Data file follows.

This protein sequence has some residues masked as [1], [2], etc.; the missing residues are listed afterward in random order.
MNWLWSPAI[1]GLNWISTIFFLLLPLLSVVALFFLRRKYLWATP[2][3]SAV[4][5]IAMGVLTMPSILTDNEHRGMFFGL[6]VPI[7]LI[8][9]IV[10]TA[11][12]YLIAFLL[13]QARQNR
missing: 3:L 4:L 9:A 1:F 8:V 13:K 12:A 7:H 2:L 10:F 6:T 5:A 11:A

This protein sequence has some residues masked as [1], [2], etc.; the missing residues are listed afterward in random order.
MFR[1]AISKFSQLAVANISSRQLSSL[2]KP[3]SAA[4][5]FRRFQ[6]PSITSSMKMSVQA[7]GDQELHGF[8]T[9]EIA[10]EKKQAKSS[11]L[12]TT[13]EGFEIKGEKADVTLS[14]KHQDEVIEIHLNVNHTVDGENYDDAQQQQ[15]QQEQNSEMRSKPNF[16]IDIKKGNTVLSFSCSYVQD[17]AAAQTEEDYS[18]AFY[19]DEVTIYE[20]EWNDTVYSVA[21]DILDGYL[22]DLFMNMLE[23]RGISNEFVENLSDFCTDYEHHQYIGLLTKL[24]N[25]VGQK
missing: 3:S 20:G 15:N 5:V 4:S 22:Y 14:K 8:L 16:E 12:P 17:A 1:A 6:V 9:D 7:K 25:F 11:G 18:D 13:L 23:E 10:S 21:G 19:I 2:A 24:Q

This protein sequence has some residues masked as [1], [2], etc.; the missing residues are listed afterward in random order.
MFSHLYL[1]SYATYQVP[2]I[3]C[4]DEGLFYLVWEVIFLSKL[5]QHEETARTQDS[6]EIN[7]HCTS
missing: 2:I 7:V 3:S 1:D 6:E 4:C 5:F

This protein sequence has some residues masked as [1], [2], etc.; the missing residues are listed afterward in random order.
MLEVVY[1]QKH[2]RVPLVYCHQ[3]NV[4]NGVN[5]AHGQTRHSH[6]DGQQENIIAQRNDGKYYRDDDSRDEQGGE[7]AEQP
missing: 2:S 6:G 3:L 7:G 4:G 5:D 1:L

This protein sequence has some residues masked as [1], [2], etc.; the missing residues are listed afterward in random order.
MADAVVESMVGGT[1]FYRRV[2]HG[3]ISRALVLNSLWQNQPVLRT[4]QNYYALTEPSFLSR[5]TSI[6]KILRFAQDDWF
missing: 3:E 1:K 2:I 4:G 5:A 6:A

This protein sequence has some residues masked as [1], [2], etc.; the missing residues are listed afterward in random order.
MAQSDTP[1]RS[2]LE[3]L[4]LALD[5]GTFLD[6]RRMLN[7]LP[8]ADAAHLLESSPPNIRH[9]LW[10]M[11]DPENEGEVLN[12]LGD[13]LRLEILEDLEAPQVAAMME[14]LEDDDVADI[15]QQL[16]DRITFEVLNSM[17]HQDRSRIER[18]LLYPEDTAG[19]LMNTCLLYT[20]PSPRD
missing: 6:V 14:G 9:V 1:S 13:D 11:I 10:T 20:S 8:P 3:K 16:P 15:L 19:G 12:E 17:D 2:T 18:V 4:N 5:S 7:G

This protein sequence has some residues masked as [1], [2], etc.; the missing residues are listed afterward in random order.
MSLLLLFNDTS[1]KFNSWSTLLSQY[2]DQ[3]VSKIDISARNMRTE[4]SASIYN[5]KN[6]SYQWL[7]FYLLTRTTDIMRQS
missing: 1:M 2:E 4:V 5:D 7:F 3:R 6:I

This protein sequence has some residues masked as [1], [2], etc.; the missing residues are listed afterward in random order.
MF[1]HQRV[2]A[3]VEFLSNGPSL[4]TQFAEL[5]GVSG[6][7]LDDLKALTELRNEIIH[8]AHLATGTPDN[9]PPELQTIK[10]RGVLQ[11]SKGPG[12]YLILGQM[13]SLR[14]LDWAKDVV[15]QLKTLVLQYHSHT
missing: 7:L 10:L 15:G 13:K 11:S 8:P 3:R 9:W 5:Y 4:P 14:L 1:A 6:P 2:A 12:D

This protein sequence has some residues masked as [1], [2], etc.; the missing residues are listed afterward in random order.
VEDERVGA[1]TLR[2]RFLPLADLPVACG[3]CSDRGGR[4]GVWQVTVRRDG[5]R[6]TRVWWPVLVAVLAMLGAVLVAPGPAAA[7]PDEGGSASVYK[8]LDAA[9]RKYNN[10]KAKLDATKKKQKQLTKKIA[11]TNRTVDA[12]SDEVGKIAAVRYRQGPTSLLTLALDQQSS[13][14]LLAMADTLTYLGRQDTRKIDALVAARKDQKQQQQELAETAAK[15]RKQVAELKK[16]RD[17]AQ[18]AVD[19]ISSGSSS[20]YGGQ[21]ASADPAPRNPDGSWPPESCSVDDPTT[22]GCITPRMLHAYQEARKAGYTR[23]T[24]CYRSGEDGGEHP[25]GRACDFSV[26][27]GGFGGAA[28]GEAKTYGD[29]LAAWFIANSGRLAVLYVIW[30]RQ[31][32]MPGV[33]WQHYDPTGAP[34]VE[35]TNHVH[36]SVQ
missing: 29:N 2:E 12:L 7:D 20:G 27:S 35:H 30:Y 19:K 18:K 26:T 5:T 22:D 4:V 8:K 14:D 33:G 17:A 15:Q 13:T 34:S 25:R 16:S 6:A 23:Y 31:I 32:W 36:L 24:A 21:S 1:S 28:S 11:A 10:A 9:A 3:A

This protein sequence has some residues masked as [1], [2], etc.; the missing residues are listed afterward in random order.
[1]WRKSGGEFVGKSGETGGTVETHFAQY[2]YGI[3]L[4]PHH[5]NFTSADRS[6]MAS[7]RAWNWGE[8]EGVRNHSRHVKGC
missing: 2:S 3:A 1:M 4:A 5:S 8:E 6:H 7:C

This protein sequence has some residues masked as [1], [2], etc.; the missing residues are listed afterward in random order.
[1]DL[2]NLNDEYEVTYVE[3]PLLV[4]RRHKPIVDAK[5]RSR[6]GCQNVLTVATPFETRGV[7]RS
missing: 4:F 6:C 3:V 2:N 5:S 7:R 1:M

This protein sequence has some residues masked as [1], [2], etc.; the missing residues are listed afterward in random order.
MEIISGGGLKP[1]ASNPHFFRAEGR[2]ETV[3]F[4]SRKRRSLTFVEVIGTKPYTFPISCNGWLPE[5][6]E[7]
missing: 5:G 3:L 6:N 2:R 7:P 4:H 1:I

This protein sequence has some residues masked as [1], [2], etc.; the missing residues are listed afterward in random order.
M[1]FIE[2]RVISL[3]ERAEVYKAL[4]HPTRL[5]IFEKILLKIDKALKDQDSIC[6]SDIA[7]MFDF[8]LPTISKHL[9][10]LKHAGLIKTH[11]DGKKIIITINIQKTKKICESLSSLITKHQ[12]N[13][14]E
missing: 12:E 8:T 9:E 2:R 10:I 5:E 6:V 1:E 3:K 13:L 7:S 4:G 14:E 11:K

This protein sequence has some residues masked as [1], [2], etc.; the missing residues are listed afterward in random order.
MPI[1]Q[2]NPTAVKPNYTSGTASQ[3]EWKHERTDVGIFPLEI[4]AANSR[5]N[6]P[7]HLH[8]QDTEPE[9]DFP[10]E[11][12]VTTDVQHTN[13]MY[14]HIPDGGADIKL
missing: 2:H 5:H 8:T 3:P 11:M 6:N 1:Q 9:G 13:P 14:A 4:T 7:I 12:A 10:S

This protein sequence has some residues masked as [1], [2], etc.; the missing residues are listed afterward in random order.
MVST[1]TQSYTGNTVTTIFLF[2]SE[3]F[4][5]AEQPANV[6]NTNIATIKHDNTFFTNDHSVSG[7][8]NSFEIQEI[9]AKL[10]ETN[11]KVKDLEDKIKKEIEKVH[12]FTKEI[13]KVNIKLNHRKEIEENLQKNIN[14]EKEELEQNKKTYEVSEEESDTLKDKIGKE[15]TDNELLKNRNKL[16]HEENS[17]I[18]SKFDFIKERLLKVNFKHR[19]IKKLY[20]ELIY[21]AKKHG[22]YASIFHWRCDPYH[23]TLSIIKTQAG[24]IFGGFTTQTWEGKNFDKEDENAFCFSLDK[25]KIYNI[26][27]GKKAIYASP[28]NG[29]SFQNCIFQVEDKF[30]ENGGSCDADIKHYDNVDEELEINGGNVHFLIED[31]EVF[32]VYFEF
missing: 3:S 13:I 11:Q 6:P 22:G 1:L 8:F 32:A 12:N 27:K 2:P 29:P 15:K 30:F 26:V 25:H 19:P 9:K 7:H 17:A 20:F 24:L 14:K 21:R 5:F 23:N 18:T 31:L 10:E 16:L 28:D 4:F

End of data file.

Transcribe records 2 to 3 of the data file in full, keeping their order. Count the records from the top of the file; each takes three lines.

This protein sequence has some residues masked as [1], [2], etc.; the missing residues are listed afterward in random order.
MFR[1]AISKFSQLAVANISSRQLSSL[2]KP[3]SAA[4][5]FRRFQ[6]PSITSSMKMSVQA[7]GDQELHGF[8]T[9]EIA[10]EKKQAKSS[11]L[12]TT[13]EGFEIKGEKADVTLS[14]KHQDEVIEIHLNVNHTVDGENYDDAQQQQ[15]QQEQNSEMRSKPNF[16]IDIKKGNTVLSFSCSYVQD[17]AAAQTEEDYS[18]AFY[19]DEVTIYE[20]EWNDTVYSVA[21]DILDGYL[22]DLFMNMLE[23]RGISNEFVENLSDFCTDYEHHQYIGLLTKL[24]N[25]VGQK
missing: 3:S 20:G 15:N 5:V 4:S 22:Y 14:K 8:L 16:E 12:P 17:A 1:A 6:V 9:D 7:K 25:F 11:G 18:D 13:L 23:E 10:S 21:G 19:I 2:A 24:Q

This protein sequence has some residues masked as [1], [2], etc.; the missing residues are listed afterward in random order.
MFSHLYL[1]SYATYQVP[2]I[3]C[4]DEGLFYLVWEVIFLSKL[5]QHEETARTQDS[6]EIN[7]HCTS
missing: 2:I 7:V 3:S 1:D 6:E 4:C 5:F